Don't Make Us Use the “Get Along Shirt”: Communication and Consensus Building in an RFP Process

Don't Make Us Use the “Get Along Shirt”: Communication and Consensus Building in an RFP Process

Veronica Kenausis (Western Connecticut State University, USA) and Debbie Herman (Manchester Community College, USA)
Copyright: © 2017 |Pages: 22
DOI: 10.4018/978-1-5225-1735-1.ch001
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A request for proposal (RFP) process is daunting and fraught with the potential for misunderstandings, disagreements, and the pursuit of individual agendas. An RFP process for a new, large, and loosely connected state consortium is all of that and more. This is the story of how the Connecticut State Colleges and Universities (CSCU) embarked upon the journey of contracting for a joint integrated library system and discovery layer. The authors describe in detail how the project began and how a successful conclusion was reached, while offering practical advice gleaned from these experiences for institutions and consortia who may be considering a similar project.
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Setting The Scene

Across the country, state supported higher education has undergone major changes over the last 10 years. After decades of steady growth in student enrollment, the trend began to reverse itself, ironically, in 2011, the year a merger of two of the three systems of public higher education in Connecticut took place (National Center for Education Statistics, 2016). College enrollment numbers have been falling nationally since 2011. The oft cited reasons for this include a decline in the number of traditional college-aged students and an improving job market (Thomason, 2015). This downward enrollment trend combined with a steady decline in state funding of higher education over the past 25 years led the administrations of public colleges and universities as well as state governments to seek efficiencies and cost savings to address budget shortfalls (Carlson, 2016; Berrett, 2015; 25 years of declining state support for public colleges, 2014). Public systems of higher education that relied too heavily perhaps on enrollment growth and tuition increases as a means to offset declining state support found themselves in a difficult bind.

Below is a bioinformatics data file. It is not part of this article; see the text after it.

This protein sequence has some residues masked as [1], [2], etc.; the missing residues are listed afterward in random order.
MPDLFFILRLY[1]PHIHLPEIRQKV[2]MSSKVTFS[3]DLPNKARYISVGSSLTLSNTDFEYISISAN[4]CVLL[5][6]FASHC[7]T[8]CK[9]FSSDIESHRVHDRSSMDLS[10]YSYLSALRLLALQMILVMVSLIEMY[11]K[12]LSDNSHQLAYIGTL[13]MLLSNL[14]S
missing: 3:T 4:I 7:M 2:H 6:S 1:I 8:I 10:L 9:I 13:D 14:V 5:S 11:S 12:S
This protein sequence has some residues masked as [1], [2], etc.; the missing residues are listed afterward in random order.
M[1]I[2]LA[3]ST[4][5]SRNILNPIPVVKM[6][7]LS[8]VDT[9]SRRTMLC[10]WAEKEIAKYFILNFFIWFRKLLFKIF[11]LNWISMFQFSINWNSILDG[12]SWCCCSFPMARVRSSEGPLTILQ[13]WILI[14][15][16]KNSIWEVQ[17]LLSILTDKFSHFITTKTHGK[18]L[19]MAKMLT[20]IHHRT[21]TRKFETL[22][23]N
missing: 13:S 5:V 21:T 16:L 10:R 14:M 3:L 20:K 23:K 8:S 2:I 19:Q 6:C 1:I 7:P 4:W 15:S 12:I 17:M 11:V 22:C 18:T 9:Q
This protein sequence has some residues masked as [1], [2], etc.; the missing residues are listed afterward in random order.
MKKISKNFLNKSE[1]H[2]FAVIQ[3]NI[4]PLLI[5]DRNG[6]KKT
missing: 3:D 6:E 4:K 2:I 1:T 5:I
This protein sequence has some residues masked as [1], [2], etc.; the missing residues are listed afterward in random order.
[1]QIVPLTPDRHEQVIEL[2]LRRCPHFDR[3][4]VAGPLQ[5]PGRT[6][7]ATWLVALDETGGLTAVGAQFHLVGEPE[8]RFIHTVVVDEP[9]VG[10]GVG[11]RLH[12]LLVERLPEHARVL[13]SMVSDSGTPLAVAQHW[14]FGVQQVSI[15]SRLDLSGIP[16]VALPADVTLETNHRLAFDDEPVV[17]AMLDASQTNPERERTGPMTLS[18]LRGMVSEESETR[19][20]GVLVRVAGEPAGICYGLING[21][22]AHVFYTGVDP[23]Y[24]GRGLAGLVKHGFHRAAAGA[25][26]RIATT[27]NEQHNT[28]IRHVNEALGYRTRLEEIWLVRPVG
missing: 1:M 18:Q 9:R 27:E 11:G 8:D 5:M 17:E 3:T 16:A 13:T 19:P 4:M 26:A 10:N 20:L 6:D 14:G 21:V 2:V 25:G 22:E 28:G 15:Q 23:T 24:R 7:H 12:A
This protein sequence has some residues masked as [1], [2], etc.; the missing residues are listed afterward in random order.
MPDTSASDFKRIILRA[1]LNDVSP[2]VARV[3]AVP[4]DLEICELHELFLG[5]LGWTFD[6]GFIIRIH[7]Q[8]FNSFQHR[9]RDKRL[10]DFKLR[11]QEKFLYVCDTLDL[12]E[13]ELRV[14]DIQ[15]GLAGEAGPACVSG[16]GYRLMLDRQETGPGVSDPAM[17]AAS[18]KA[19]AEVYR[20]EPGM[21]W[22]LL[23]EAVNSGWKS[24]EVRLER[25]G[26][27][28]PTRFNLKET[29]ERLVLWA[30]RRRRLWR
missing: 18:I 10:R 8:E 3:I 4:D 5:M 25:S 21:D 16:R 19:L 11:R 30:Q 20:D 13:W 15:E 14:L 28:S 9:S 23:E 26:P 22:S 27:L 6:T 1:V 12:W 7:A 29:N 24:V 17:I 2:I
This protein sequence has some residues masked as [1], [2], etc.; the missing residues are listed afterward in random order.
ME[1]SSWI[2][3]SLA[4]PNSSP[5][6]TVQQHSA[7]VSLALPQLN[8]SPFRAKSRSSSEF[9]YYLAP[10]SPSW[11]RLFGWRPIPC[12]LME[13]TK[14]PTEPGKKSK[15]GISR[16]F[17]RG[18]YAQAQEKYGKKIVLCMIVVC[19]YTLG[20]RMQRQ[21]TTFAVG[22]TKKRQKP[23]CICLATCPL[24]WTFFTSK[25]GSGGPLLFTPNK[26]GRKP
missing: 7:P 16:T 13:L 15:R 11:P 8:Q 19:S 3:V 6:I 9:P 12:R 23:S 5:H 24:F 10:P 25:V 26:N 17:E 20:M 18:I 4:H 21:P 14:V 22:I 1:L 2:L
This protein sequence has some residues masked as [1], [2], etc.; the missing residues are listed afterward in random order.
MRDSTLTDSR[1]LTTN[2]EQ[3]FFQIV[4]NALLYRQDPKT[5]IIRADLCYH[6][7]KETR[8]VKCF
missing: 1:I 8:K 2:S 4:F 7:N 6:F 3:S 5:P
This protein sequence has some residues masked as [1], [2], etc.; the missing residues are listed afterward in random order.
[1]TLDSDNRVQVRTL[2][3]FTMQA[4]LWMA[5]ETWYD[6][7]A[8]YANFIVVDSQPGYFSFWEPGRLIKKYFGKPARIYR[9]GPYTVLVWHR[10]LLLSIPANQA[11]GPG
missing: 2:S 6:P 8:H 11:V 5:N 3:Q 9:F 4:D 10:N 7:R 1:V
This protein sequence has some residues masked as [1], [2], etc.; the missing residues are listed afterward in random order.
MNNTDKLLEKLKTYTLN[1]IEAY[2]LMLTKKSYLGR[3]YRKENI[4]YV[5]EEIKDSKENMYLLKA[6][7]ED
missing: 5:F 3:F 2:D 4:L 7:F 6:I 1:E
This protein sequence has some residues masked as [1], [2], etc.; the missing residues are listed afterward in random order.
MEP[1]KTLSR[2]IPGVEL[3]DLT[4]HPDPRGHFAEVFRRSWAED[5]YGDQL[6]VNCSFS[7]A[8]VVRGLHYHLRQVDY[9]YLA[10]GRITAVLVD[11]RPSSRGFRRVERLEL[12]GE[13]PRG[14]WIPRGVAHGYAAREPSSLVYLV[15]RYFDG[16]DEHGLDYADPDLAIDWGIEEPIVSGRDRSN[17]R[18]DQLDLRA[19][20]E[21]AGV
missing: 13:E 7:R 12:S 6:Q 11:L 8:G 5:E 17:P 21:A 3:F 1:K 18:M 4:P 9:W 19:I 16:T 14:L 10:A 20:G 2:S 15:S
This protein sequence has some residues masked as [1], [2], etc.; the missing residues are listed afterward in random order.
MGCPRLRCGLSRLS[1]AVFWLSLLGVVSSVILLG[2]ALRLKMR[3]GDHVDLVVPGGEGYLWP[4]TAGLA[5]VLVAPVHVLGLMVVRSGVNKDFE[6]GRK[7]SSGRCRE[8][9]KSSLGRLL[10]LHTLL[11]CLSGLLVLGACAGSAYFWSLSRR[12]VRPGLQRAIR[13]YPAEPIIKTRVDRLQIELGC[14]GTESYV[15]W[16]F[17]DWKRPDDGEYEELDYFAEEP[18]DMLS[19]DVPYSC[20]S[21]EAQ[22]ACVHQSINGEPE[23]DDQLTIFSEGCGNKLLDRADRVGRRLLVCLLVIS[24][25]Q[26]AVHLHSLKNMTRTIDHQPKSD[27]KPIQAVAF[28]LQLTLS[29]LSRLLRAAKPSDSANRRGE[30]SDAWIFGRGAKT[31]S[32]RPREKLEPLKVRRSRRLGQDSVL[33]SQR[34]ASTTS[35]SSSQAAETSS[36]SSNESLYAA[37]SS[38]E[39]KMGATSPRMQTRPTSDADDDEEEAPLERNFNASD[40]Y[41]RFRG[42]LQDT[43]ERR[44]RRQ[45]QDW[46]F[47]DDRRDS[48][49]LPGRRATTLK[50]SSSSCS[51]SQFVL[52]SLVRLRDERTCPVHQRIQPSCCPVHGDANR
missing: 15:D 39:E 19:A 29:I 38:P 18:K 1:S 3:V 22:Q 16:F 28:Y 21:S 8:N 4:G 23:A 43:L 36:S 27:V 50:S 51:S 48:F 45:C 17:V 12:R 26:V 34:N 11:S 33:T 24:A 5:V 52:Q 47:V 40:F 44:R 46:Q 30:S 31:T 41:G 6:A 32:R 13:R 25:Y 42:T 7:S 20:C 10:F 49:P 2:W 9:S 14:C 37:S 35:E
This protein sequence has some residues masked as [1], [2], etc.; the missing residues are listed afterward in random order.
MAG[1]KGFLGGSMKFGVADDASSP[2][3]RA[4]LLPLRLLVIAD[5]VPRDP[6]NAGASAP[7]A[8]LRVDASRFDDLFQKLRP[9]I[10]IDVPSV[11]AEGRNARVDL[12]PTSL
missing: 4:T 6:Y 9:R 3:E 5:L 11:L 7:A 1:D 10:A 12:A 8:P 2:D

This was indeed the case in Connecticut. Prior to 2011, there were four distinct entities in the state:

  • 1.

    The University of Connecticut (UConn): The state's flagship land grant university, consisting of a main campus and several branch campuses, governed by its own Board of Trustees;

  • 2.

    The Connecticut State University System (CSUS): Consisting of four regional independent universities (Central, Eastern, Southern, and Western), governed by a separate Board of Trustees;

  • 3.

    The Connecticut Community Colleges system (CCC): Including 12 independent institutions scattered all over the state, and also governed by a separate Board; and, finally,

  • 4.

    Charter Oak State College: “...the state's only public, online, degree-granting institution, [that] provides affordable, diverse and alternative opportunities for adults to earn undergraduate and graduate degrees and certificates. The College's mission is to validate learning acquired through traditional and nontraditional experiences, including its own courses” (Charter Oak State College, 2016).

The State of Connecticut felt the full effects of the Great Recession somewhat later than most other states and was thus slower to begin its recovery. The budgetary pressures exerted upon the state due to high unemployment, poor stock market performance, and a sagging real estate market made for a particularly contentious 2011 biennial budget cycle (Keating, 2011). Therefore, in an attempt to address an ongoing budget crisis and management issues, the Connecticut General Assembly reformed the higher education system by disbanding the Boards of Trustees for the CSUS and CCC, and in their place established one Board of Regents (BOR) via Public Act 11-48 (Connecticut General Assembly, 2011a) as amended by Public Act 11-61 (Connecticut General Assembly, 2011b), thereby bringing together the governance structure for the two previously independent systems, including Charter Oak State College (Connecticut State Colleges and Universities, 2015) to form the Connecticut State Colleges and Universities System (CSCU). UConn remained a separate entity. As might be imagined, the decision to reorganize the governance structure was met with deep concern for the quality and future of the state's higher education environment. Opposition rallies were held, editorials were published, impassioned letters were written to legislators. In the end, the merger went through as designed (Thomas, 2011a; Thomas, 2011b; Thomas, 2014).

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